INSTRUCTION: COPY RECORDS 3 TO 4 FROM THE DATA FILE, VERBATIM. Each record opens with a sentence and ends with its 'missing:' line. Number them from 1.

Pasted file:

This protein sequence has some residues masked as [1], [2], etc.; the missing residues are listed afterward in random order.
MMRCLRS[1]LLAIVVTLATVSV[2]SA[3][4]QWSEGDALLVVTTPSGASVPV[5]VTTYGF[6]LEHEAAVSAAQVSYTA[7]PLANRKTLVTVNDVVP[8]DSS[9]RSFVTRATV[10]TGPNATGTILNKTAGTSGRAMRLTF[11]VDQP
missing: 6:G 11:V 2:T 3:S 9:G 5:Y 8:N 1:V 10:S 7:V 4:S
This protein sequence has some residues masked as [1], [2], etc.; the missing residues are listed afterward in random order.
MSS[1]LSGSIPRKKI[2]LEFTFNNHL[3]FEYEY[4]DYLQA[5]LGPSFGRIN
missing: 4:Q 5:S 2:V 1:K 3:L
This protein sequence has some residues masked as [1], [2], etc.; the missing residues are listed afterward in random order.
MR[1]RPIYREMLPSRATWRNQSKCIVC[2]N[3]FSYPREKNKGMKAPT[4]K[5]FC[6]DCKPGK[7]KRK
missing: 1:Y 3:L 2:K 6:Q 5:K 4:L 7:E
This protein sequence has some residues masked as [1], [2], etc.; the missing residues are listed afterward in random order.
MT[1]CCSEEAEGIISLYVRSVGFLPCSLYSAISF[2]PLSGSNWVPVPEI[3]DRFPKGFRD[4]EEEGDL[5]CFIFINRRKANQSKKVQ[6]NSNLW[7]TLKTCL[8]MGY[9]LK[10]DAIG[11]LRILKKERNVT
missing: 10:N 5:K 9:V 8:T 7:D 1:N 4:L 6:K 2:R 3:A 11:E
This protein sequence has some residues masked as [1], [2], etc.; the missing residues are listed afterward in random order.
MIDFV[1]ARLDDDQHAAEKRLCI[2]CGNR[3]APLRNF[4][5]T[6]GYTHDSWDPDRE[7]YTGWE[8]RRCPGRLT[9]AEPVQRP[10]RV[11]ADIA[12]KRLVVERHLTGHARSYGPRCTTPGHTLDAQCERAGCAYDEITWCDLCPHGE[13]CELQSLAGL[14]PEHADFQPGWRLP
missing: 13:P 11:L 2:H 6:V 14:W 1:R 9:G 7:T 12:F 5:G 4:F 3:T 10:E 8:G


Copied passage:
This protein sequence has some residues masked as [1], [2], etc.; the missing residues are listed afterward in random order.
MR[1]RPIYREMLPSRATWRNQSKCIVC[2]N[3]FSYPREKNKGMKAPT[4]K[5]FC[6]DCKPGK[7]KRK
missing: 1:Y 3:L 2:K 6:Q 5:K 4:L 7:E
This protein sequence has some residues masked as [1], [2], etc.; the missing residues are listed afterward in random order.
MT[1]CCSEEAEGIISLYVRSVGFLPCSLYSAISF[2]PLSGSNWVPVPEI[3]DRFPKGFRD[4]EEEGDL[5]CFIFINRRKANQSKKVQ[6]NSNLW[7]TLKTCL[8]MGY[9]LK[10]DAIG[11]LRILKKERNVT
missing: 10:N 5:K 9:V 8:T 7:D 1:N 4:L 6:K 2:R 3:A 11:E